Monday, December 22, 2014

"The Interview" being pulled from theaters in regards to recent cyber attack on Sony Entertainment

Last week, Sony Entertainment had a company wide cyber attack that revealed many personal emails of chief executives, directors, producers, actors, and other employees had a drastic impact on the company. The FBI however have connected this cyber attack to a North Korea, and specifically the group of hackers who call themselves "Guardians of Peace", which wanted to halt the release of the movie "The Interview" starring Seth Rogen and James Franco. This movie angered North Korea's leader Kim Jung Un (ABC News) because the plot of the movie was about two American reporters being sent to assassinate Kim Jung Un. Sony's decided to pull the plug on the release of the movie, and so did theaters companies, such as AMC theaters, who felt that they will be threatened and hacked by the Guardians and that their information would be stolen as well (ABC News). The Guardians have threatened to take and expose more information from Sony if "The Interview" is ever shown, released, or leaked in any form (NY Post). Many Hollywood celebrities are outraged by Sony's decision to pull the movie out of theaters before it is even released, saying that it shows weakness (CNN) and President Obama saying that "[He] wished they had spoken to [him] first" (The Guardian). Jokingly, filmmaker Michael Moore tweeted "Dear Sony Hackers: now that u run Hollywood, I'd also like less romantic comedies, fewer Michael Bay movies and no more Transformers." He later added: "Oh, hackers, one more thing - I lost like $180K on [my film] 'Canadian Bacon.' Can u do the opposite of what u just did & get it back IN to theaters?"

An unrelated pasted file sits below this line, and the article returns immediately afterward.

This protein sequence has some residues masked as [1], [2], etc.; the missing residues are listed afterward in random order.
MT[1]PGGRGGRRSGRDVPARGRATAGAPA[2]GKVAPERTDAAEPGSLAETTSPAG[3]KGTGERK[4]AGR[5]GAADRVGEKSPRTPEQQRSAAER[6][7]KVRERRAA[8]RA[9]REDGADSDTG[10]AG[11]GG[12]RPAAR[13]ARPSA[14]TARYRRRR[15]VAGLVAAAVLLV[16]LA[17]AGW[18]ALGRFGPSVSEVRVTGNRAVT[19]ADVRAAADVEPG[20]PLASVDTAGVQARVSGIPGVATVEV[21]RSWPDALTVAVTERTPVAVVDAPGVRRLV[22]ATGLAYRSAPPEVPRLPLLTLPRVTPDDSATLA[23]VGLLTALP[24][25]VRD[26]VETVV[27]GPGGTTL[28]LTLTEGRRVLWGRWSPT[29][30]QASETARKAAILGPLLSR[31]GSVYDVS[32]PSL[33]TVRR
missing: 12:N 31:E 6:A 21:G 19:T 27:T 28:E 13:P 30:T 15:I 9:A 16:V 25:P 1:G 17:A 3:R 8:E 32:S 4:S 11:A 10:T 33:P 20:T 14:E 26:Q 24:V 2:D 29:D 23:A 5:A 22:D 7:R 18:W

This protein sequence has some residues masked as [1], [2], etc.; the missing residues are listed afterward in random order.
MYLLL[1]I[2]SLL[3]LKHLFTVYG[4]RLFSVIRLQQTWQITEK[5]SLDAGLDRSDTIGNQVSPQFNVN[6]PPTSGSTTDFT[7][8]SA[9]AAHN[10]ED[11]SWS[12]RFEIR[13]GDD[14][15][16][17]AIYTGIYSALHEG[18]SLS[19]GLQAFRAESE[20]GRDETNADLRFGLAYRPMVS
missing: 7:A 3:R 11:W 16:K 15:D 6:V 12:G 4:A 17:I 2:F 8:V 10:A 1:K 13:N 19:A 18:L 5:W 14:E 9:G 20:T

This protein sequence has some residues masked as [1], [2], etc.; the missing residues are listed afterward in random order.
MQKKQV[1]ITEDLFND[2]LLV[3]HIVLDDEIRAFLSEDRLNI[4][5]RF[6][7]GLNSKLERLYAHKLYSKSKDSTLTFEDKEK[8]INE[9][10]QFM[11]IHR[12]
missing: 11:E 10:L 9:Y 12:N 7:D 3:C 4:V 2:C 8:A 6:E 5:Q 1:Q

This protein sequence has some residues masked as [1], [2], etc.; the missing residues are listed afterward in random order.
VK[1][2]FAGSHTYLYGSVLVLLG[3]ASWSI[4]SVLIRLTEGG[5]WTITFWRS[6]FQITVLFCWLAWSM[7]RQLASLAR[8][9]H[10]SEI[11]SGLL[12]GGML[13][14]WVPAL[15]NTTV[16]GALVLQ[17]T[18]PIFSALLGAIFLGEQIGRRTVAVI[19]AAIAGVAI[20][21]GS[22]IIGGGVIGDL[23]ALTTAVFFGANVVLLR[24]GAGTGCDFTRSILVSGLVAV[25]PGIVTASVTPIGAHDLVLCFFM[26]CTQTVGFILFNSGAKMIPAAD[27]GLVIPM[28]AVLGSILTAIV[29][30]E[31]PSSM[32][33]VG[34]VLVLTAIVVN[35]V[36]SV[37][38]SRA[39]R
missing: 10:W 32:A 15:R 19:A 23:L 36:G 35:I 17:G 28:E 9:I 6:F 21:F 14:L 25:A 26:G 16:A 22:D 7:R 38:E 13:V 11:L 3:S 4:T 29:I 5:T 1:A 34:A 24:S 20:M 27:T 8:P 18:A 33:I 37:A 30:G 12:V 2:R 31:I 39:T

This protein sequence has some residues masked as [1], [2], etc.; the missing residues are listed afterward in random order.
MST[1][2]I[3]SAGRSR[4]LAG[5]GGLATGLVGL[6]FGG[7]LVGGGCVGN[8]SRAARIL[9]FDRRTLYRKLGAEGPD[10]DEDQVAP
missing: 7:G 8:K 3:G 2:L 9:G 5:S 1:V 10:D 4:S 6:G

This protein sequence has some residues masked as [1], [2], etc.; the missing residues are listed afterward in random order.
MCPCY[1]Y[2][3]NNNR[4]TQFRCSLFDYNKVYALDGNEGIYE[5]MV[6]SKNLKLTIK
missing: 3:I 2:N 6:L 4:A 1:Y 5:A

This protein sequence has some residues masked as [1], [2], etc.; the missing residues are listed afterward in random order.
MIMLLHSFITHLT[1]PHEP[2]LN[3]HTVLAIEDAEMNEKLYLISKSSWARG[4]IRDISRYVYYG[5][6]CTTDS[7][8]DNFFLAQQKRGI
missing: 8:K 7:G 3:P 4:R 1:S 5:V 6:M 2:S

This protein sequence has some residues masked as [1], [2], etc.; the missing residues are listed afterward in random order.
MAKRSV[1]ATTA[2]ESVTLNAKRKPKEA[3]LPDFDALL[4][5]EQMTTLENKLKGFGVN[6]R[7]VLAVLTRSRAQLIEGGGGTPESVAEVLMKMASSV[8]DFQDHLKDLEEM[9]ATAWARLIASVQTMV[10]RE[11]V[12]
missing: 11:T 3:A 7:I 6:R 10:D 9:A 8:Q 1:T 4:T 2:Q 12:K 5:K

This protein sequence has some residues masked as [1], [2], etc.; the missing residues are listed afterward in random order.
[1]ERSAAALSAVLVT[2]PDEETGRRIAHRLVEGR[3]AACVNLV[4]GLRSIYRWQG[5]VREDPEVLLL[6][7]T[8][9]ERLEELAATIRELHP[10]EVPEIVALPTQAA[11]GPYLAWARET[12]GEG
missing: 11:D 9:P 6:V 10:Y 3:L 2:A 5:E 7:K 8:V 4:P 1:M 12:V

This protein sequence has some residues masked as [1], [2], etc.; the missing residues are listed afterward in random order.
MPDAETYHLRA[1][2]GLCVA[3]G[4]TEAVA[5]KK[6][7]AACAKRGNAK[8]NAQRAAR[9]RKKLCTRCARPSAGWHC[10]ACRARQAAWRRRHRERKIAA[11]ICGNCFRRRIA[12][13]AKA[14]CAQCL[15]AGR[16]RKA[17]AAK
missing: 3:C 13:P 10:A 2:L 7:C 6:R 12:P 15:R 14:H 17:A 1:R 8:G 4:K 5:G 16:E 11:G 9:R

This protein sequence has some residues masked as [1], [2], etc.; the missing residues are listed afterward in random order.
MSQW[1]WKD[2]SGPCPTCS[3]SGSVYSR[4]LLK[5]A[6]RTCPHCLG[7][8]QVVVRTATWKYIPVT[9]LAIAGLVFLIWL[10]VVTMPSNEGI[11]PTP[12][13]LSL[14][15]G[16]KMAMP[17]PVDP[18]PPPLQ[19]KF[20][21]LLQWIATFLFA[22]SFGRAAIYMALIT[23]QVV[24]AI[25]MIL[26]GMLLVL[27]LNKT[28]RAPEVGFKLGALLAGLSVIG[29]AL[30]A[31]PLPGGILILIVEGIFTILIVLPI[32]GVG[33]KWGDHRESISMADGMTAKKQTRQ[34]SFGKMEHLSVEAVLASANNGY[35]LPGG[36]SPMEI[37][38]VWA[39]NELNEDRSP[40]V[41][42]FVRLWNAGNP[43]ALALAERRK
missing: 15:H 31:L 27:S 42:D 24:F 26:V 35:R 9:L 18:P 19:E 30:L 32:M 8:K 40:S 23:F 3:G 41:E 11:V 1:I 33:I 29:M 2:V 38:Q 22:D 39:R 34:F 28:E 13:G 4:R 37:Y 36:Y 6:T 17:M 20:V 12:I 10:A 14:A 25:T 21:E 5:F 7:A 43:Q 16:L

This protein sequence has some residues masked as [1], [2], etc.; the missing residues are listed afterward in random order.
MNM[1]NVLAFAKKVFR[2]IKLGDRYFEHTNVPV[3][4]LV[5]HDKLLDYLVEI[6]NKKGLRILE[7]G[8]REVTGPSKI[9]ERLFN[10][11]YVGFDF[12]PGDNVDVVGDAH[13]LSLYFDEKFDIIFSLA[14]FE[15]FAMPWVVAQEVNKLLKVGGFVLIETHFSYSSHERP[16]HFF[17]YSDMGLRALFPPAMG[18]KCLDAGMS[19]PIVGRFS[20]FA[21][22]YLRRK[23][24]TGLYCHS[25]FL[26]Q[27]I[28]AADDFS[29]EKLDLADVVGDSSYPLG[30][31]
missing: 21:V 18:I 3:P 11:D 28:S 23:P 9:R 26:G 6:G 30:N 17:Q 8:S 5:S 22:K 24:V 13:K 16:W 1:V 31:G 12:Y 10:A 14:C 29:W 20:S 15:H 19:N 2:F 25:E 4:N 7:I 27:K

I find this recent cyber attack quite disturbing, as do most people, thinking that Sony has shown weakness ti cyber terrorists and that they should have shown the movie. I also agree with the people who want the release of "The Interview" because it looked really funny, even though North Korea's leader didn't like it. Sony has gotten a lot of criticism for not showing its movie, and some theaters and people have volunteered to show it. With that much effort from other people and companies wanting to release the movie to the public on its expected release day, I believe Sony entertainment should stand up to these international bullies and show the movie. Even though the U.S. has more firepower, resources, and people to use, it is a waste of effort to use any of it on such a matter. The North Korean's could have taken this satirical movie and got back at the U.S. with a similar movie about North  Koreans coming to get our president, and we wouldn't have hacked them to stop the showing. This incident has shed some light on the new means of hacking that has not been seen before, and how our technologically connected planet can be targeted in new ways.